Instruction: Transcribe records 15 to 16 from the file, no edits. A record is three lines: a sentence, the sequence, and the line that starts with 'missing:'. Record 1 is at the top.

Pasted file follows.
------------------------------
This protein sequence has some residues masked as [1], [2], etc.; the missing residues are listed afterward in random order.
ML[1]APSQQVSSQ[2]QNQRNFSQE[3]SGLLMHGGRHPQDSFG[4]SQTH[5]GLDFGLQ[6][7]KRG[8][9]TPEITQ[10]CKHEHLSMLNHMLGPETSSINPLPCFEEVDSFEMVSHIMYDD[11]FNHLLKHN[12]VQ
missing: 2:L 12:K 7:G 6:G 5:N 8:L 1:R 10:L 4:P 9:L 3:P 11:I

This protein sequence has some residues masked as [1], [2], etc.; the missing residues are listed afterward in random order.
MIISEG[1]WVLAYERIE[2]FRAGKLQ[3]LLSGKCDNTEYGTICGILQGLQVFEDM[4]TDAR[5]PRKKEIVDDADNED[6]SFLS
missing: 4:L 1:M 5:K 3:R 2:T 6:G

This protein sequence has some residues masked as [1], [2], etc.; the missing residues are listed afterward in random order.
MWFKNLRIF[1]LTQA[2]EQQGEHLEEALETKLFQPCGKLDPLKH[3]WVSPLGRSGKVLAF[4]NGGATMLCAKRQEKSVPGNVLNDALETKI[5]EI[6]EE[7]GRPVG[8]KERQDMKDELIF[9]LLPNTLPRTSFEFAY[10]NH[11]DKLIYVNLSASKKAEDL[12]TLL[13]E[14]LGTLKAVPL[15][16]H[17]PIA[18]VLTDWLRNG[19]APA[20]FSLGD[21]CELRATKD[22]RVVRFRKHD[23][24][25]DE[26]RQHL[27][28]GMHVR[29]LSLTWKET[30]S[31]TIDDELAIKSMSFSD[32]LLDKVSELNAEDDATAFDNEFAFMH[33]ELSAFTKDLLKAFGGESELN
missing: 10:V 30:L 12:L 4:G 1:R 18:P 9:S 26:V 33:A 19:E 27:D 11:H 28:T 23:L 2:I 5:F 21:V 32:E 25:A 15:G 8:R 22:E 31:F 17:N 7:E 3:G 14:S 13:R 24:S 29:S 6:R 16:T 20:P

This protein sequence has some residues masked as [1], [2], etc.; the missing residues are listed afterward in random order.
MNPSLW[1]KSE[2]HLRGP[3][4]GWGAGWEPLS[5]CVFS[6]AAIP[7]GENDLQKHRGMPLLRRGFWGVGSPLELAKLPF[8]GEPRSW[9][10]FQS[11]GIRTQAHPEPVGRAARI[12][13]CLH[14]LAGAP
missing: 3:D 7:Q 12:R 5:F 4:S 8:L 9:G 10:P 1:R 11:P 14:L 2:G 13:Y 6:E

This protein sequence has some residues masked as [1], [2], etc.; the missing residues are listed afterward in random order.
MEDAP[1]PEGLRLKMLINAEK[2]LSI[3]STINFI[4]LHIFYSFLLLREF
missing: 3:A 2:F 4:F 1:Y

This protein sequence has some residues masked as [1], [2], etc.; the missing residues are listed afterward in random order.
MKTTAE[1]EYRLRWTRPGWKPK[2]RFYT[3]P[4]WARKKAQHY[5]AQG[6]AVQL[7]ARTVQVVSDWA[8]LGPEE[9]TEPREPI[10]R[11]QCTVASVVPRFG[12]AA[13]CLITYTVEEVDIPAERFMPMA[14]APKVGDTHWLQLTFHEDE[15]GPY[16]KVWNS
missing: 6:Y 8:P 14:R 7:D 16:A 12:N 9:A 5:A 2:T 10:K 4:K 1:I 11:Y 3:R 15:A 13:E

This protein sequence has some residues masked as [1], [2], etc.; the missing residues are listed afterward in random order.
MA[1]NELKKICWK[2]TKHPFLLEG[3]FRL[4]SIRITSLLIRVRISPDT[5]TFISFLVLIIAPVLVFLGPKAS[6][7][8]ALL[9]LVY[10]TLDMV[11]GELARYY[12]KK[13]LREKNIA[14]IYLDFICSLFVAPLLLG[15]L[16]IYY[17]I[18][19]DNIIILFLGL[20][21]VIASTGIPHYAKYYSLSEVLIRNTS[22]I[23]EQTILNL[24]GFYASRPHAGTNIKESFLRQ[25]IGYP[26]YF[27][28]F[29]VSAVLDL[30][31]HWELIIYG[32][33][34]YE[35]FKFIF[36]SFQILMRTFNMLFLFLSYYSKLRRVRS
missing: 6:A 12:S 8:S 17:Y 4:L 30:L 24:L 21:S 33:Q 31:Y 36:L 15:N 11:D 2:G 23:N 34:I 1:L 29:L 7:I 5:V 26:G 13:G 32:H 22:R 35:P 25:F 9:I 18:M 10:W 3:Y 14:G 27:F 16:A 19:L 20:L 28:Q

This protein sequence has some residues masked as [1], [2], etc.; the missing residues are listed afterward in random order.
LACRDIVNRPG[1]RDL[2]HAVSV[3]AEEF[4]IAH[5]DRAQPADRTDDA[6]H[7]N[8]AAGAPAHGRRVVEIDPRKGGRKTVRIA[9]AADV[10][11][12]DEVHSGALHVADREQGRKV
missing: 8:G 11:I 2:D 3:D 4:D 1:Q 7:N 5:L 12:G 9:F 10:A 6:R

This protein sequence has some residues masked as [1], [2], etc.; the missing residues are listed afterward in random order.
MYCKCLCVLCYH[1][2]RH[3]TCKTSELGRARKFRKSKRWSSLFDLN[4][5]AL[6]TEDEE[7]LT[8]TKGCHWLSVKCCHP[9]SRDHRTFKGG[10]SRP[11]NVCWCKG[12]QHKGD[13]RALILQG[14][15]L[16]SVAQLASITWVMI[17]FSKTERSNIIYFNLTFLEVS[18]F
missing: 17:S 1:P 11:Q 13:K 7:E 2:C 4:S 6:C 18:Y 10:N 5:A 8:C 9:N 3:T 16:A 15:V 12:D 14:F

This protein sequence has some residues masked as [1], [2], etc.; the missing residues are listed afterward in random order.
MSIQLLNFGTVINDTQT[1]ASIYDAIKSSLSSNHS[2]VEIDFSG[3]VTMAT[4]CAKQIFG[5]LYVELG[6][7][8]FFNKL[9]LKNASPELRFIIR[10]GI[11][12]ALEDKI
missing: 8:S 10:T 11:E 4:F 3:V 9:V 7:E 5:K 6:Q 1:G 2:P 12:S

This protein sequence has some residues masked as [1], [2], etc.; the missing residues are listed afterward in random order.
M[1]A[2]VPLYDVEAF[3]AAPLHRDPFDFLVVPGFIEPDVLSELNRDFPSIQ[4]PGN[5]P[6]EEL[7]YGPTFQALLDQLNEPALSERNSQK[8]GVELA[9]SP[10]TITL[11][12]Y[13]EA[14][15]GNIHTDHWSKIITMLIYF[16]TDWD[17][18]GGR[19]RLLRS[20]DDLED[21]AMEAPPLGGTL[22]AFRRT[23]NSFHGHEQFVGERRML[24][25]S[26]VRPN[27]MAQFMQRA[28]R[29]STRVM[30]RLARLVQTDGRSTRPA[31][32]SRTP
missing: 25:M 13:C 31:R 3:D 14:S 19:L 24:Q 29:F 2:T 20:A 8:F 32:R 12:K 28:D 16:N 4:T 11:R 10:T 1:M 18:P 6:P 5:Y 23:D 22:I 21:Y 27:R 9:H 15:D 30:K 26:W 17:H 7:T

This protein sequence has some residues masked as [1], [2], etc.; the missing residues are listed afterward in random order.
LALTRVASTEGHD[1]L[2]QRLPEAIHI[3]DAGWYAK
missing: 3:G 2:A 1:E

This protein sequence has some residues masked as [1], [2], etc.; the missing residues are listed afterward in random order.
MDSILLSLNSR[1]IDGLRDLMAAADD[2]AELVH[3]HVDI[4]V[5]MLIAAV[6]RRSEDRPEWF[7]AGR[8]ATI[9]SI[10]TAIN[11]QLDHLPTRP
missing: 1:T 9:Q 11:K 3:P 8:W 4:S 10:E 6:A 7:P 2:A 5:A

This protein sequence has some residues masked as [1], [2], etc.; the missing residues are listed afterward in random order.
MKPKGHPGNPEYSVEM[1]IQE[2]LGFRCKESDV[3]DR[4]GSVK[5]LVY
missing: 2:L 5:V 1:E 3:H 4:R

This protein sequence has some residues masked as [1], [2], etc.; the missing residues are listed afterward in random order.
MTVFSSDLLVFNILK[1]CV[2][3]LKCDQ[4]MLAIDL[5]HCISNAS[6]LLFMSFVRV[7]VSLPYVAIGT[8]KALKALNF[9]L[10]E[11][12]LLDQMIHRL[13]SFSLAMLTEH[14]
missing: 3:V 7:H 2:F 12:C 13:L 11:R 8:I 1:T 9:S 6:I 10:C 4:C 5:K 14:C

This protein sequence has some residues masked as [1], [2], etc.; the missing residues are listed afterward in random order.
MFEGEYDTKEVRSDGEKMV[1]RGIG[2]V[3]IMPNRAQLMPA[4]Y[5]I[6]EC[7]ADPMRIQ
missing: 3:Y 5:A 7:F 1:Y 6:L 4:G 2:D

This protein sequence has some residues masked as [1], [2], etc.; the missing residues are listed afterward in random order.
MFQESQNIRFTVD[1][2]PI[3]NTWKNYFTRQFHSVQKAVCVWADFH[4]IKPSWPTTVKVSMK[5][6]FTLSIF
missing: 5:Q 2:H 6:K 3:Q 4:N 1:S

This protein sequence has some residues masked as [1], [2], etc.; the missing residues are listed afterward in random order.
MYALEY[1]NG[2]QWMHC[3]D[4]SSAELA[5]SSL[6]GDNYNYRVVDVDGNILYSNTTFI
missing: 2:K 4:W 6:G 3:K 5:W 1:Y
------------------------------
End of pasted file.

This protein sequence has some residues masked as [1], [2], etc.; the missing residues are listed afterward in random order.
MTVFSSDLLVFNILK[1]CV[2][3]LKCDQ[4]MLAIDL[5]HCISNAS[6]LLFMSFVRV[7]VSLPYVAIGT[8]KALKALNF[9]L[10]E[11][12]LLDQMIHRL[13]SFSLAMLTEH[14]
missing: 3:V 7:H 2:F 12:C 13:L 11:R 8:I 1:T 9:S 6:I 10:C 4:C 5:K 14:C

This protein sequence has some residues masked as [1], [2], etc.; the missing residues are listed afterward in random order.
MFEGEYDTKEVRSDGEKMV[1]RGIG[2]V[3]IMPNRAQLMPA[4]Y[5]I[6]EC[7]ADPMRIQ
missing: 3:Y 5:A 7:F 1:Y 6:L 4:G 2:D